Moon trumps Mars in new US space policy

Veep Pence calls for Luna to become stepping stone for farther missions, constant US presence in low-Earth orbit

The United States' National Space Council Policy has met for the first time in 25 years and issued a new “Policy for Future American Leadership in Space”.

The Council was revived by president Donald Trump in a June 2017 executive order, after it stopped operating in 1993. Re-establishing the Council was a Trump policy.

The Council met for the first time last week and vice-president Mike Pence's remarks painted a picture of the US's current space efforts as lacking focus and having fallen behind other nations' efforts.

He therefore outlined a policy “for America to maintain a constant commercial, human presence in low-Earth orbit”. Once that's done, the nation “will turn our attention back toward our celestial neighbours. We will return American astronauts to the moon, not only to leave behind footprints and flags, but to build the foundation we need to send Americans to Mars and beyond.”

But there was no mention of when America might venture to Mars, as Pence added: “The Moon will be a stepping-stone, a training ground, a venue to strengthen our commercial and international partnerships as we refocus America’s space program toward human space exploration.”

Pence also addressed the national security aspect of space, and said that “Russia and China are pursuing a full range of anti-satellite technology to reduce U.S. military effectiveness, and they are increasingly considering attacks against satellite systems as part of their future warfare doctrine.”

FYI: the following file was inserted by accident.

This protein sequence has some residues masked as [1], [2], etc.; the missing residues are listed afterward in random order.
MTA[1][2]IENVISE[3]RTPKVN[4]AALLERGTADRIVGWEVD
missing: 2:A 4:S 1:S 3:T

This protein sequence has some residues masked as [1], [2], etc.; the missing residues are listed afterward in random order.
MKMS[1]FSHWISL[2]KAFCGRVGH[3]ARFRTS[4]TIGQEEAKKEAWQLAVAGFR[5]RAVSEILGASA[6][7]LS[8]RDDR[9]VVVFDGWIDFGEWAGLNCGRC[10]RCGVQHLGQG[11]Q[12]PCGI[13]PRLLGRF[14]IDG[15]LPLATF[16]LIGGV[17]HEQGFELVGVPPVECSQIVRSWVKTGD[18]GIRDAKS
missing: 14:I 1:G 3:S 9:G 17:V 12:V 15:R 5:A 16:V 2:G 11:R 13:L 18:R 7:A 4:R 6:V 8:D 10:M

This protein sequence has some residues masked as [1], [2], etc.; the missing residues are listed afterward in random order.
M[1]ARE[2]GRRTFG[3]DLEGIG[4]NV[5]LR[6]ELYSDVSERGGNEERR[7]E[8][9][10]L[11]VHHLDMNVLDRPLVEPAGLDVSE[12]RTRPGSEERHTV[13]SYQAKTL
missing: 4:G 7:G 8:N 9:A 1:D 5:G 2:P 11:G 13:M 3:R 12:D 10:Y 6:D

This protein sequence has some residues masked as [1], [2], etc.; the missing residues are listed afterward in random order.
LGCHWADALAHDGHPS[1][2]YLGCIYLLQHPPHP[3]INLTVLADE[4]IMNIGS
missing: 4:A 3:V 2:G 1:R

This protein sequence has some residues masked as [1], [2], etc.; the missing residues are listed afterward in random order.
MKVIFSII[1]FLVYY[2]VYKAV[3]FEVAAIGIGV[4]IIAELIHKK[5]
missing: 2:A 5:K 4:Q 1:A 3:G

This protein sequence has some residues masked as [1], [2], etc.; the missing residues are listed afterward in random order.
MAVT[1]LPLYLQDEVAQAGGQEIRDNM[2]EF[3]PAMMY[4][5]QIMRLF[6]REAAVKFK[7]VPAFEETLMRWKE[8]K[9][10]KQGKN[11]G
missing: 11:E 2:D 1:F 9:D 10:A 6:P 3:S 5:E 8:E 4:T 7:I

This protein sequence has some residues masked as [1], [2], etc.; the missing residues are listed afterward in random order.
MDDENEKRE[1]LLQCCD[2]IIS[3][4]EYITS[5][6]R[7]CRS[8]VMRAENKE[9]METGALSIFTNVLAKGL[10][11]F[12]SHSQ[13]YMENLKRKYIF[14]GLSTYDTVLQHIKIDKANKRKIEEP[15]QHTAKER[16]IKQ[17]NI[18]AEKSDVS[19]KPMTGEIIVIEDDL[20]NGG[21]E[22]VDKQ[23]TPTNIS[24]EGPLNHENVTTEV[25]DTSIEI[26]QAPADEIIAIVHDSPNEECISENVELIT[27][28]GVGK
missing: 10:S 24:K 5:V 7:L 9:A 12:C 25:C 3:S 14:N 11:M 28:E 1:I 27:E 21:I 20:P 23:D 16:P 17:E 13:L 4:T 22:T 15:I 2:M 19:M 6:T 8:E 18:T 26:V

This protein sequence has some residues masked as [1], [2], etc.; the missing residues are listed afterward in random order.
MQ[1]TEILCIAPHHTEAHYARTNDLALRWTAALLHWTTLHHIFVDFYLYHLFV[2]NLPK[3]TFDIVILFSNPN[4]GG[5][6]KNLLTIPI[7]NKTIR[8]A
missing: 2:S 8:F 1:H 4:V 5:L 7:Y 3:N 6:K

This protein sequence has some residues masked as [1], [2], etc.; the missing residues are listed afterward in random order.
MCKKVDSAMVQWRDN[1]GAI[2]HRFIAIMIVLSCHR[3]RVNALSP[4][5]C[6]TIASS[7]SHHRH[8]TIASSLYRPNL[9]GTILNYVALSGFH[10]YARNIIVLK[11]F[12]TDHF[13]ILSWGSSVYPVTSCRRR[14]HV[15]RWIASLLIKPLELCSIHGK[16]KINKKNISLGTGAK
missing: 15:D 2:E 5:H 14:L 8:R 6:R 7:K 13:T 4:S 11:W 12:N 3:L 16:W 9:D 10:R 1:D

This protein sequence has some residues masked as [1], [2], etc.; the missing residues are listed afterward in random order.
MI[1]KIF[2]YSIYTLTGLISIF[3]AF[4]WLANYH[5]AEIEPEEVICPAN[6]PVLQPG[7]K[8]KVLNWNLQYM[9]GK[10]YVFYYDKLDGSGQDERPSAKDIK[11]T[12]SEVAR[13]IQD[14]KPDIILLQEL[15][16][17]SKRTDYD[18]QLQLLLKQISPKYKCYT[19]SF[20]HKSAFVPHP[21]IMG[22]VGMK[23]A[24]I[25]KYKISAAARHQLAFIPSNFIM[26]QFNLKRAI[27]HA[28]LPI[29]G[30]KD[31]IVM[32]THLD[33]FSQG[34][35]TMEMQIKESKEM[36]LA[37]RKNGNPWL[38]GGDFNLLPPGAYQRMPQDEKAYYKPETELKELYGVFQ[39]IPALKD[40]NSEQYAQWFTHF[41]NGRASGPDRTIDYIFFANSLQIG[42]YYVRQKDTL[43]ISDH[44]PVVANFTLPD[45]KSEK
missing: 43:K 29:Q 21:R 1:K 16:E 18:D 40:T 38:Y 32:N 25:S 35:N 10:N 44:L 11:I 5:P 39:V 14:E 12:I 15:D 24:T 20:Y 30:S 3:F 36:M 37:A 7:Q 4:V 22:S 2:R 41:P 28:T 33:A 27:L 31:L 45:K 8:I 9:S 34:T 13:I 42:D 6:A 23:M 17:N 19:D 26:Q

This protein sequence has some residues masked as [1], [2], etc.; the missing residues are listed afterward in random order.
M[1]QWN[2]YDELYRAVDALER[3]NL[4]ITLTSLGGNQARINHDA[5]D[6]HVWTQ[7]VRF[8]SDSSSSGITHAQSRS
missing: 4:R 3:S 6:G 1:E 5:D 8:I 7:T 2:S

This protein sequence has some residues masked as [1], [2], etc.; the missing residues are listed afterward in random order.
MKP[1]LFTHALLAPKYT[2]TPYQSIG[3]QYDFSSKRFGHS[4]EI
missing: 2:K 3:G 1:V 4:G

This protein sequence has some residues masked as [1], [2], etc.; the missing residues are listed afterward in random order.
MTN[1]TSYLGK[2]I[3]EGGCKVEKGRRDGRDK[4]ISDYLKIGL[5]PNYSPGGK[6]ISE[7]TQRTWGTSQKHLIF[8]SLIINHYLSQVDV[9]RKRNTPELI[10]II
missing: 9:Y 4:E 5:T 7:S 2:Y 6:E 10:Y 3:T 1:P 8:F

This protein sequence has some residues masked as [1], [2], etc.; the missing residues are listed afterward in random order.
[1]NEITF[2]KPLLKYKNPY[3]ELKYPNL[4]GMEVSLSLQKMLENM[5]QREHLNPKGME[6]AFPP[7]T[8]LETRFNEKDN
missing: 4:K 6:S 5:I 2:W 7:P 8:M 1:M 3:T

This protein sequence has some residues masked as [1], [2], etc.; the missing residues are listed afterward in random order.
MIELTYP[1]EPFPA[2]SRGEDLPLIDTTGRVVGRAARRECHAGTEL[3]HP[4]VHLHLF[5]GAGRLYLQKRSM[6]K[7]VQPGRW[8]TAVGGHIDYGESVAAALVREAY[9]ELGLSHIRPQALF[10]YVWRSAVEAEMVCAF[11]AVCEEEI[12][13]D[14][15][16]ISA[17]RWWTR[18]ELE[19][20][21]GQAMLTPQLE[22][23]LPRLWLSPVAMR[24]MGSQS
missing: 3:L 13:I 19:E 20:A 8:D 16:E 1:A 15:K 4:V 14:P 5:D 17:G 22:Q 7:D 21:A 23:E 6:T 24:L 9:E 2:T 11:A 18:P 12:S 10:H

The vice-president's response was to say “America must be as dominant in space as we are here on Earth” without any further detail.

Pence gave the Council's members a “45-day timeframe for turning around recommendations and proposals to the President based upon this first meeting of the National Space Council.”

NASA responded with a statement in which acting administrator Robert Lightfoot welcomed the new direction and said it “builds on the hard work we have already been doing on the Space Launch System rocket and Orion spacecraft, our efforts to enable our commercial partners and work with our international partners in low-Earth orbit at the International Space Station, and what we have been learning from our current robotic presence at the Moon and Mars.”

Lightfoot added that the new guidance will see NASA “work with industry and the international community on robotic lunar landers that explore the nature of the Moon and its resources, such as water.”

Absent from both statements is a mention of Mars as anything other than a distant goal, a change from president Barack Obama's explicit call for US astronauts to walk on Mars “by the 2030s”.

Both presidents' policies may turn out to be moot if private space companies plans come to fruition. Elon Musk, for example, last month articulated a plan to reach Mars as early as the year 2024. ®

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